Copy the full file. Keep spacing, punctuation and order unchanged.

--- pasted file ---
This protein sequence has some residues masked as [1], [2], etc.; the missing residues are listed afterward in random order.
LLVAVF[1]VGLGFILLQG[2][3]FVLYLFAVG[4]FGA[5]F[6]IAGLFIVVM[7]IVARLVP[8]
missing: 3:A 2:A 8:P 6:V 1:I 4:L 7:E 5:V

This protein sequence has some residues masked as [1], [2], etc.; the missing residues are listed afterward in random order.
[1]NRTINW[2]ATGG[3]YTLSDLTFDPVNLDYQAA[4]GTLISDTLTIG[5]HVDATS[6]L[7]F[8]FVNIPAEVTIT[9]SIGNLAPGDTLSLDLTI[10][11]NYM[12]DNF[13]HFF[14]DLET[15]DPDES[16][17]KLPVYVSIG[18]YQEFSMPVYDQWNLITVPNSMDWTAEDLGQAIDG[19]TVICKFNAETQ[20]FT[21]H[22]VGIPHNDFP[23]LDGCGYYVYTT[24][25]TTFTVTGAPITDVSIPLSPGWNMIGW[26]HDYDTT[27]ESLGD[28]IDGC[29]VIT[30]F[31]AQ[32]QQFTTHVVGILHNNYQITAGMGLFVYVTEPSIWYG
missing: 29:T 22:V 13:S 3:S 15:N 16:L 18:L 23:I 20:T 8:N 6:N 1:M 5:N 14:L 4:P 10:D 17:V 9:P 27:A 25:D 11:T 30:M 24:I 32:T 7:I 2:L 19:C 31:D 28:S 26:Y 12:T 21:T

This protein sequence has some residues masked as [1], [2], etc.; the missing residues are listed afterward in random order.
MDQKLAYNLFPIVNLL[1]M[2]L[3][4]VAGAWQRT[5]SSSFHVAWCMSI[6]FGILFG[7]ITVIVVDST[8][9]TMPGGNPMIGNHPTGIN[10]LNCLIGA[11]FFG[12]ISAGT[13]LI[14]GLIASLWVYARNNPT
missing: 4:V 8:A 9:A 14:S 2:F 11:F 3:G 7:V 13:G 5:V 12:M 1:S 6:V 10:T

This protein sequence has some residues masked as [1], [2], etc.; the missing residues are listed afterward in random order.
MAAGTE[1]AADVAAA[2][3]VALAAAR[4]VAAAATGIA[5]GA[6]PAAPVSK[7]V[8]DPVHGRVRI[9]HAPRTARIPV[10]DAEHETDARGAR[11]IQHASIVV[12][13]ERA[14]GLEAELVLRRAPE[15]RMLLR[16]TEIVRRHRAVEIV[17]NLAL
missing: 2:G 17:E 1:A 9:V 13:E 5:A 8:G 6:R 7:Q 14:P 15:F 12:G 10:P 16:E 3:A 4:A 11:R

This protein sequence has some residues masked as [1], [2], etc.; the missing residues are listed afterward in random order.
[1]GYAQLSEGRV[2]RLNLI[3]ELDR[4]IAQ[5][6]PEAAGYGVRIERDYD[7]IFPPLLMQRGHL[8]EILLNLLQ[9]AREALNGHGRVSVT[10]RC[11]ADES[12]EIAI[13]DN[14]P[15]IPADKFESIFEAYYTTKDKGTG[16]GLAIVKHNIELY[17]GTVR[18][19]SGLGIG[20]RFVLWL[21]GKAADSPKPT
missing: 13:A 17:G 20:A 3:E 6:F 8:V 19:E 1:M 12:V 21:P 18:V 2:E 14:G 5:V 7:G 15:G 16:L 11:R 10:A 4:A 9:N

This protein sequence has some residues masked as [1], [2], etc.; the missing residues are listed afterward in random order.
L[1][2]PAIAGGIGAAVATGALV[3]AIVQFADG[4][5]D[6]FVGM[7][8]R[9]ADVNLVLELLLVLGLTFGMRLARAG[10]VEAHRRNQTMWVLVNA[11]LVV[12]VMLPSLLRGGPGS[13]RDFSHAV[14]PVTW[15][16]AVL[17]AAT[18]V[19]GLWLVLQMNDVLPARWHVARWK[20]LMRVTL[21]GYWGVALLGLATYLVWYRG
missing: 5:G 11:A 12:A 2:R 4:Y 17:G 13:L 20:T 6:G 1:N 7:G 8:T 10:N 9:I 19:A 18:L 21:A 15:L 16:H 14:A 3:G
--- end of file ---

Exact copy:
This protein sequence has some residues masked as [1], [2], etc.; the missing residues are listed afterward in random order.
LLVAVF[1]VGLGFILLQG[2][3]FVLYLFAVG[4]FGA[5]F[6]IAGLFIVVM[7]IVARLVP[8]
missing: 3:A 2:A 8:P 6:V 1:I 4:L 7:E 5:V

This protein sequence has some residues masked as [1], [2], etc.; the missing residues are listed afterward in random order.
[1]NRTINW[2]ATGG[3]YTLSDLTFDPVNLDYQAA[4]GTLISDTLTIG[5]HVDATS[6]L[7]F[8]FVNIPAEVTIT[9]SIGNLAPGDTLSLDLTI[10][11]NYM[12]DNF[13]HFF[14]DLET[15]DPDES[16][17]KLPVYVSIG[18]YQEFSMPVYDQWNLITVPNSMDWTAEDLGQAIDG[19]TVICKFNAETQ[20]FT[21]H[22]VGIPHNDFP[23]LDGCGYYVYTT[24][25]TTFTVTGAPITDVSIPLSPGWNMIGW[26]HDYDTT[27]ESLGD[28]IDGC[29]VIT[30]F[31]AQ[32]QQFTTHVVGILHNNYQITAGMGLFVYVTEPSIWYG
missing: 29:T 22:V 13:S 3:S 15:N 16:L 18:L 23:I 20:T 8:N 6:N 1:M 5:N 14:L 4:P 10:D 17:V 9:P 27:A 25:D 11:T 30:M 24:I 32:T 7:I 2:L 19:C 31:D 28:S 26:Y 12:T 21:T

This protein sequence has some residues masked as [1], [2], etc.; the missing residues are listed afterward in random order.
MDQKLAYNLFPIVNLL[1]M[2]L[3][4]VAGAWQRT[5]SSSFHVAWCMSI[6]FGILFG[7]ITVIVVDST[8][9]TMPGGNPMIGNHPTGIN[10]LNCLIGA[11]FFG[12]ISAGT[13]LI[14]GLIASLWVYARNNPT
missing: 4:V 8:A 9:A 14:S 2:F 11:F 3:G 7:V 13:G 5:V 12:M 1:S 6:V 10:T

This protein sequence has some residues masked as [1], [2], etc.; the missing residues are listed afterward in random order.
MAAGTE[1]AADVAAA[2][3]VALAAAR[4]VAAAATGIA[5]GA[6]PAAPVSK[7]V[8]DPVHGRVRI[9]HAPRTARIPV[10]DAEHETDARGAR[11]IQHASIVV[12][13]ERA[14]GLEAELVLRRAPE[15]RMLLR[16]TEIVRRHRAVEIV[17]NLAL
missing: 2:G 17:E 1:A 9:V 13:E 5:A 8:G 6:R 7:Q 14:P 15:F 12:G 10:P 16:E 3:A 4:A 11:R

This protein sequence has some residues masked as [1], [2], etc.; the missing residues are listed afterward in random order.
[1]GYAQLSEGRV[2]RLNLI[3]ELDR[4]IAQ[5][6]PEAAGYGVRIERDYD[7]IFPPLLMQRGHL[8]EILLNLLQ[9]AREALNGHGRVSVT[10]RC[11]ADES[12]EIAI[13]DN[14]P[15]IPADKFESIFEAYYTTKDKGTG[16]GLAIVKHNIELY[17]GTVR[18][19]SGLGIG[20]RFVLWL[21]GKAADSPKPT
missing: 13:A 17:G 20:A 3:E 6:F 8:V 19:E 1:M 12:V 21:P 18:V 2:E 14:G 5:V 7:G 15:G 16:L 11:R 10:A 4:A 9:N

This protein sequence has some residues masked as [1], [2], etc.; the missing residues are listed afterward in random order.
L[1][2]PAIAGGIGAAVATGALV[3]AIVQFADG[4][5]D[6]FVGM[7][8]R[9]ADVNLVLELLLVLGLTFGMRLARAG[10]VEAHRRNQTMWVLVNA[11]LVV[12]VMLPSLLRGGPGS[13]RDFSHAV[14]PVTW[15][16]AVL[17]AAT[18]V[19]GLWLVLQMNDVLPARWHVARWK[20]LMRVTL[21]GYWGVALLGLATYLVWYRG
missing: 5:G 11:A 12:A 2:R 4:Y 17:G 13:L 20:T 6:G 1:N 7:G 8:T 10:N 9:I 19:A 18:L 21:A 15:L 16:H 14:A 3:G